By Kitka’s Mom on June 6, 2016
This deck has very warm, lovely reds, deep, forest-y, mossy greens, a rich yellow, and both a deep and a pale shade of blue. Like other decks in this family, it appears to have been made via woodcut and stencil coloring. Damage to the woodcuts is evident throughout the Trumps, especially on Le Bateleur (whose upper left arm is half-missing, and whose eye is damaged), Le Chariot, and elsewhere, yet the deck manages to retain almost all of its charm. L’Amoreux, La Lune, and Le Soleil are among the loveliest I’ve seen in any Marseille-type deck.
I don’t mean to give the impression that one could not read “seriously” with this deck. The faces are, for the most part, very readable and often surprisingly rich in the varied depiction of human emotion. L’Imperatrice has a rather wistful expression; the trio on L’Amoreux shows a complex interplay of emotions. La Papesse is so wise, benign, and yet a little remote, as she should be. Again, the “Yeti” Hermit would satisfy Diogenes in his search for a “real” man, a wise person. The occasional cockeyed or “drunk” expression is nothing more than we’d see on any given Tuesday at WalMart. In the many hours I’ve worked with this deck at my friend’s house, I’ve gotten some very profound readings from it. If you’re looking for a gorgeously polished deck, go for the Madenie or the Heron Conver. If, instead, you are open to a sometimes flawed, always unexpected, completely human experience, you can’t go wrong with the Piatnik. Like Auntie Mame, it’s just a bit quirky, over-the-top,and wholly marvelous and wonderful . One of my favorite TdM ever.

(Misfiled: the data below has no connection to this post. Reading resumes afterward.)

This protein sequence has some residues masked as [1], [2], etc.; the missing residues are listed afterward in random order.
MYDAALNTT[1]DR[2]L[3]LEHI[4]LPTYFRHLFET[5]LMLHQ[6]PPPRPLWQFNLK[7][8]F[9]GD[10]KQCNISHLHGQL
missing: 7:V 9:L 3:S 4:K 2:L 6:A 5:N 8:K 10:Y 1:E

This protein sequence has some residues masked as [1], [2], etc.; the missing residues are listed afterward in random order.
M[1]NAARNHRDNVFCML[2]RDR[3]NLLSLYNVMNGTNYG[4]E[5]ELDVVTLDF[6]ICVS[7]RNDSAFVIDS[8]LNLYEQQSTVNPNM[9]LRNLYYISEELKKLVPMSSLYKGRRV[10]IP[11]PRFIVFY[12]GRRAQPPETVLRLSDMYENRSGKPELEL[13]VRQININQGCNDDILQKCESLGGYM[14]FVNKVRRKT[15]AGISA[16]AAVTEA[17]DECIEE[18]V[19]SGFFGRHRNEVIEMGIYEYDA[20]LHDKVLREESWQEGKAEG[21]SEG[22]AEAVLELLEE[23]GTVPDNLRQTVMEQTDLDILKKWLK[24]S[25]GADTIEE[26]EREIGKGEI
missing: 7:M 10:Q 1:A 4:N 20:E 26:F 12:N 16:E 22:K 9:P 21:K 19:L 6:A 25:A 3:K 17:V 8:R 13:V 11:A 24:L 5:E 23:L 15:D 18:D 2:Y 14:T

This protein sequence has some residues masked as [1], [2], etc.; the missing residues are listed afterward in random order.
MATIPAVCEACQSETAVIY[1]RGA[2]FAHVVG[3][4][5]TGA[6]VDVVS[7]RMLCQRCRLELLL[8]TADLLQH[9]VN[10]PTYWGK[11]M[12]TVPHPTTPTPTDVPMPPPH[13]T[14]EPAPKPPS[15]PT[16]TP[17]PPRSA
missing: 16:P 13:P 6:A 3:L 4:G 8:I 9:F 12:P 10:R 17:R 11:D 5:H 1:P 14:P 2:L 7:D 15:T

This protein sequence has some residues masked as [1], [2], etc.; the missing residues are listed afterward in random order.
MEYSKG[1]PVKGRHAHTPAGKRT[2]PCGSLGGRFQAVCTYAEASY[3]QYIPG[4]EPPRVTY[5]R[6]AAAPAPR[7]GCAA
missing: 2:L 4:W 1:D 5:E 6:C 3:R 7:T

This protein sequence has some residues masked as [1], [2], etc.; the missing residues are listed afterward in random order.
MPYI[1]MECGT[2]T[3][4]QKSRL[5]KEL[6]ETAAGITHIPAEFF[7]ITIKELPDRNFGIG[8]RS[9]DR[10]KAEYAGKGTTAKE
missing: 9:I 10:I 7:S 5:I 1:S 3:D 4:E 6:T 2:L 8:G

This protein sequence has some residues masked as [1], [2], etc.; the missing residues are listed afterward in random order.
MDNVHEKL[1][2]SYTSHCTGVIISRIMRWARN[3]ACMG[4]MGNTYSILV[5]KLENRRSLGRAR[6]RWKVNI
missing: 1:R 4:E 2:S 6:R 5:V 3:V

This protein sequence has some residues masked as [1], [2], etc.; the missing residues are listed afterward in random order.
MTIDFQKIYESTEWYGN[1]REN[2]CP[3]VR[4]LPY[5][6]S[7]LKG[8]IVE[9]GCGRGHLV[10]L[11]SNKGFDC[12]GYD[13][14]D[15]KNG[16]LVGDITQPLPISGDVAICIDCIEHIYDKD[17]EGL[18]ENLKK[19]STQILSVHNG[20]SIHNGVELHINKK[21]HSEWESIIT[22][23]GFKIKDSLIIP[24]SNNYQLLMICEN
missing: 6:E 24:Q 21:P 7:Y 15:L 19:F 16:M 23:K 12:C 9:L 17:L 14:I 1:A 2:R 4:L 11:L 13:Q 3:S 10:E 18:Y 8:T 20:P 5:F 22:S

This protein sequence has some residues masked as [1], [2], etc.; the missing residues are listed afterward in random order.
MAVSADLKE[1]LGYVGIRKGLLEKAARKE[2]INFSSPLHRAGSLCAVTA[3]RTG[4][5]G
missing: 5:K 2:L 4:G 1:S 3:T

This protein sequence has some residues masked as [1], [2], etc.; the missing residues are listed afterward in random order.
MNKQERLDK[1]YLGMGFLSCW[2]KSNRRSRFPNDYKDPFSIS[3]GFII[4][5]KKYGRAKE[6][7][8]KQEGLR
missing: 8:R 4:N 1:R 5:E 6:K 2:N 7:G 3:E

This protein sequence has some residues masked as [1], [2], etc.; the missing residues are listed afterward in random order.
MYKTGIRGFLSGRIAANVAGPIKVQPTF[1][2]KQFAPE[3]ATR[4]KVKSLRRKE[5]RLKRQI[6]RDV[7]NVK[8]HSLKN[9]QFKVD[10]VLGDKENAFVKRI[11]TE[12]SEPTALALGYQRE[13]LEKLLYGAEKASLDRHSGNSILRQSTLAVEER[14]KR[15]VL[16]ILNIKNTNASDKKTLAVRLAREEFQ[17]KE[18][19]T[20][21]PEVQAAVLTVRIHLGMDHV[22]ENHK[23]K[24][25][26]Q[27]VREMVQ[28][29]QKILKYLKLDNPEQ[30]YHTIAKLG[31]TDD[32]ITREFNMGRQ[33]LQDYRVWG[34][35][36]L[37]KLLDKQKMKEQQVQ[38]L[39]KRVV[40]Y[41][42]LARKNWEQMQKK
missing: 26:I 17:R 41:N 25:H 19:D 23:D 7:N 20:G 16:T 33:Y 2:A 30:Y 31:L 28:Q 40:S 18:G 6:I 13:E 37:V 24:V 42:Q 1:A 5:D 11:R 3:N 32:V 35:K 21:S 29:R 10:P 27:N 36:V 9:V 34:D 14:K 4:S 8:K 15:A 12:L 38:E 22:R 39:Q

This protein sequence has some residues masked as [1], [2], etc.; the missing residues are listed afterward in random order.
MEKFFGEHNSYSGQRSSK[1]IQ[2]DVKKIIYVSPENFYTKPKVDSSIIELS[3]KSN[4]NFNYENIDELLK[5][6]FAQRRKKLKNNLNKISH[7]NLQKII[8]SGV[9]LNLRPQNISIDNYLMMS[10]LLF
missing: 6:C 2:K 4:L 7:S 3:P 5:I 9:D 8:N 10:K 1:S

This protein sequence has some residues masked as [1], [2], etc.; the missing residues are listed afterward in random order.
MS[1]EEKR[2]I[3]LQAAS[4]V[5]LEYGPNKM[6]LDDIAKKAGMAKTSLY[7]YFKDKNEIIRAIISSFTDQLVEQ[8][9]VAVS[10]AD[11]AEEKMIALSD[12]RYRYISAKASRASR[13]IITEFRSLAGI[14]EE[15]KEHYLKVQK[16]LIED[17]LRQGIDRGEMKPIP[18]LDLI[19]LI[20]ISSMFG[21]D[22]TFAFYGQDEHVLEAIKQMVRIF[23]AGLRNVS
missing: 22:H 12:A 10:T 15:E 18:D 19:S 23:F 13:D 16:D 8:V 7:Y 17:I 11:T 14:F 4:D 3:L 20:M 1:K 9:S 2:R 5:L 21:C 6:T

As to its provenance, the Two of Cups reveals that it was made in Brisgau by one Ignaz Krebs. I do not know the date. The cardstock is just perfect, not too shiny or slippery, nice and thick, but not too much so. The cards have little to no border, and the corners are barely rounded; I like this. The LWB has an interesting approach to the trumps, and the divinatory meanings given for the minors are completely different from the RWS meanings so prevalent (might one say endemic?) in the US. Yes, to be sure, they are “fortune-tell-y,” apparently having come from some cartomantic tradition rather than Marteau’s suit-plus-number basis. The cards’ backgrounds are a pretty ecru/off-white. They shuffle beautifully and they should last for a lifetime of use. Overall, this deck looks much more costly than it is, a special, wonderful treasure to be handed down to a new generation, rather than a mere commercial product to be mass marketed. Recommended!